Disney announced their plans for a new Mary Poppins film, and of course social-media feeds everywhere filled with complaints about Hollywood being out of ideas.
Another Reboot? Another sequel? Can’t we get something new?
I suspect that most of those whiners don’t actually go see movies in the theater. Or if they do, they slap their money down to see Fast and Furious 7.
You know what I’m sick of? It isn’t sequels. I’m sick of pretentious people acting like they’re too good to enjoy a sequel. Besides, sequels and reboots are awesome.
Let’s look at some famous non-original content that’s stood the test of time.
1. Aeschylus, the fifth-century BC Athenian playwright, pretty much invented drama. Guess what? Six out of his seven surviving plays were based on non-original content. The one play that was original—based on a true story. So it wasn’t really original either. Every year the Athenians watched the same old stories rebooted and retold. AND THEY LIKED IT. Get over yourself, poser.
2. Virgil, in the first-century BC, rebooted Homer’s Iliad and Odyssey for his generation of Romans. And guess what? His Aeneid is awesome. Is it as good as the original? Maybe not, but stop being such a hater.
3. Dante, in the 1300s, ripped off Virgil and just about every other storyteller he ever came across. He was totally worse than the Wachowskis. And that’s why Twitter condemns him as a lazy creator of derivative stories. Oh wait, they don’t because he’d throw them into the eighth circle of hell if they did.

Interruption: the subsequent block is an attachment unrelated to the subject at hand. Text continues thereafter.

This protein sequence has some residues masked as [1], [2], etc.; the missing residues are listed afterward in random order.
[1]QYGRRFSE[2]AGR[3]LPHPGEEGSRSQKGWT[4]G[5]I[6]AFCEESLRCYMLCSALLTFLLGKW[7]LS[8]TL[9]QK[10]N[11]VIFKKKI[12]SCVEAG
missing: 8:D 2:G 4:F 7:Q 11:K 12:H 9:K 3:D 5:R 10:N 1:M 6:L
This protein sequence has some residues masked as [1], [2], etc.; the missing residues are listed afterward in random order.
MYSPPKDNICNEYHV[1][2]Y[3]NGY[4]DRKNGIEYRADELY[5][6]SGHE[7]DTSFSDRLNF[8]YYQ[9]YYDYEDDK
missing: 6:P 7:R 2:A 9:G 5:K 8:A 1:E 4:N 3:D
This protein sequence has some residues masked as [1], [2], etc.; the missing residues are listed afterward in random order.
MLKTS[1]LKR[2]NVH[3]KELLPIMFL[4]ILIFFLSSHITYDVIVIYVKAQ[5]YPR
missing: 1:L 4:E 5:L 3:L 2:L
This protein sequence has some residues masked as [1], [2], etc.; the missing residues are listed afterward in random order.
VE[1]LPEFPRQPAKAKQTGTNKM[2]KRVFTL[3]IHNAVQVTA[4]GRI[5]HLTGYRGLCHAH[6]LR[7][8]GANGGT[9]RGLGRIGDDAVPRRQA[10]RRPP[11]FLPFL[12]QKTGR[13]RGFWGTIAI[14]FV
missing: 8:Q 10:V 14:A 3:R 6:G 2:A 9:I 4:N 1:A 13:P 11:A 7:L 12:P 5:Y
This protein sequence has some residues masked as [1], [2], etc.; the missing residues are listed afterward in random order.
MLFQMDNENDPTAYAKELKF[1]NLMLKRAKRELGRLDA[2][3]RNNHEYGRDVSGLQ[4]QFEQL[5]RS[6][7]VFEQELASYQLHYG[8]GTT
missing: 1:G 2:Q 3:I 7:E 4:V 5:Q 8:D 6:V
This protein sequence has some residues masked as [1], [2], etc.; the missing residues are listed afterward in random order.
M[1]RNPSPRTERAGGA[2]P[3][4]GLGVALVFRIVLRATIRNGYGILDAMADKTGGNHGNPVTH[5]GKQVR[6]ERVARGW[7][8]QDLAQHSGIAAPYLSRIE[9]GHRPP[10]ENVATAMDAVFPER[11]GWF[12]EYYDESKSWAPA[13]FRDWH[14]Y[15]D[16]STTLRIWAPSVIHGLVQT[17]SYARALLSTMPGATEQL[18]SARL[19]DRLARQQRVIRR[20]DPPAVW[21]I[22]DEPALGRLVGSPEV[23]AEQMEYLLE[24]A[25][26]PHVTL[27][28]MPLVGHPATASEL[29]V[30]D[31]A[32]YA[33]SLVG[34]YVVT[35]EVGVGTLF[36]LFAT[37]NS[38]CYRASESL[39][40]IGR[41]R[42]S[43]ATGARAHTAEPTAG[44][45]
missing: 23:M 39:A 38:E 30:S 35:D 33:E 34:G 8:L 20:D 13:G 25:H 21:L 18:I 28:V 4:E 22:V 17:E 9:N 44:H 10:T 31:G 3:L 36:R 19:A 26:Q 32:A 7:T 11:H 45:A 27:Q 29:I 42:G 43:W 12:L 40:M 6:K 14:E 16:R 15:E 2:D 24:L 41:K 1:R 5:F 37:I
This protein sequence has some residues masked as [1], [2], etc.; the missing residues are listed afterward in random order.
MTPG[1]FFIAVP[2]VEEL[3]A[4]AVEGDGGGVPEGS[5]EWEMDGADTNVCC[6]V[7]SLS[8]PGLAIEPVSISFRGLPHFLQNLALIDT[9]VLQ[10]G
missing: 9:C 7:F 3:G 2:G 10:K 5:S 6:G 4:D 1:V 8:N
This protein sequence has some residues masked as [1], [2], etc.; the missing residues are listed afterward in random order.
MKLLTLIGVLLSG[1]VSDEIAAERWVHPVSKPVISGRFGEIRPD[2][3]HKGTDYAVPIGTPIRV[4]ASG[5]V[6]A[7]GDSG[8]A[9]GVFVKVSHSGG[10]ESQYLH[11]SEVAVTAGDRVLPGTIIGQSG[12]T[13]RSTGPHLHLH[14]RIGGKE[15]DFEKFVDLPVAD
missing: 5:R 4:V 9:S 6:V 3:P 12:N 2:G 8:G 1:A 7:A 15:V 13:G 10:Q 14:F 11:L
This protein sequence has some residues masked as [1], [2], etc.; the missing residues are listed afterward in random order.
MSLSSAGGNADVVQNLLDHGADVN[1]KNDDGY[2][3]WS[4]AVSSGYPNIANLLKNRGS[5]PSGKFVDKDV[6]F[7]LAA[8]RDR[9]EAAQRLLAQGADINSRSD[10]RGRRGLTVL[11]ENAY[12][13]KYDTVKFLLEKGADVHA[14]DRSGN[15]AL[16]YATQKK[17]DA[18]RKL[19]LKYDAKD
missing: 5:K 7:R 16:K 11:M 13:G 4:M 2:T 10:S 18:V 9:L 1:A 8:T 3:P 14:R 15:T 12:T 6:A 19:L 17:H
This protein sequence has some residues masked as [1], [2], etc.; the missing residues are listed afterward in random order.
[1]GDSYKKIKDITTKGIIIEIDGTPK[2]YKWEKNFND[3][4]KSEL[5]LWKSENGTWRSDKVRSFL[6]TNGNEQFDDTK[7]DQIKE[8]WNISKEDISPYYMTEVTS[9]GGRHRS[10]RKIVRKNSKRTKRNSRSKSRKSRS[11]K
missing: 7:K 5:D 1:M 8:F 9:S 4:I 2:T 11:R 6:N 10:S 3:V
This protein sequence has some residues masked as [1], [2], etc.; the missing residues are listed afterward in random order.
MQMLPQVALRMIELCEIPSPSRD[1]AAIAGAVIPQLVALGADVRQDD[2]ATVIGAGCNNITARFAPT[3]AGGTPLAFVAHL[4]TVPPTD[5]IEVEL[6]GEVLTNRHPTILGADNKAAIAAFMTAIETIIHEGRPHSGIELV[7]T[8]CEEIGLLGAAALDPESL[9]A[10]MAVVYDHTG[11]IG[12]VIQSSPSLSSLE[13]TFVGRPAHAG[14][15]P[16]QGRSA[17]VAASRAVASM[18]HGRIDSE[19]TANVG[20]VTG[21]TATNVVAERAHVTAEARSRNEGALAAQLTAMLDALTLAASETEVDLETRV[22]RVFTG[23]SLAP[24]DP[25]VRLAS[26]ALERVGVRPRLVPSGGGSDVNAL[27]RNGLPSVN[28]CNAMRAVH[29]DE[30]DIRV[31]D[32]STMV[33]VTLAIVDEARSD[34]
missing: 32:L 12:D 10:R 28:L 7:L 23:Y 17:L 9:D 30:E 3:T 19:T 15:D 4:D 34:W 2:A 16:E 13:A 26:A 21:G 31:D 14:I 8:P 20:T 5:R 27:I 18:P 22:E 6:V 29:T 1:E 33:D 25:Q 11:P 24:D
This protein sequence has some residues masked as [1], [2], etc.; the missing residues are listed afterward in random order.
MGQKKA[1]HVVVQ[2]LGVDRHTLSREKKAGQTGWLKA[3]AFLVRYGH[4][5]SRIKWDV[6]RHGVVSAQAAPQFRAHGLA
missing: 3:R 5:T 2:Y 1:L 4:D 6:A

4. Shakespeare. That old fraud hardly ever had an original idea. He stole his plots from history and literature because he must have been too busy making money to be creative. You wannabe hipsters probably consider him too mainstream. He’d just bite his thumb at you.
Most of us actually like sequels and reboots. There’s something satisfying about experiencing a new perspective on a familiar story, and sometimes the reboots and sequels surpass the originals in awesomeness. Hats off to Mission: Impossible—Rogue Nation.
I personally hope this new perspective on Mary Poppins doesn’t include an interminable dance number in which people keep yelling, “Step in time!” That would automatically make the reboot more awesome than the original.
So go ahead and cry about sequels and reboots. Shake your head and dismiss Hollywood as being out of fresh ideas. It just shows that you’re out of step with the entire history of humanity past and present. While you shake your head, the rest of us will be queuing up for Mary Poppins vs. Iron Man.
Oh, and by the way. Your complaints about reboots and sequels are more predictable than the reboots themselves. Can’t you come up with anything original to say?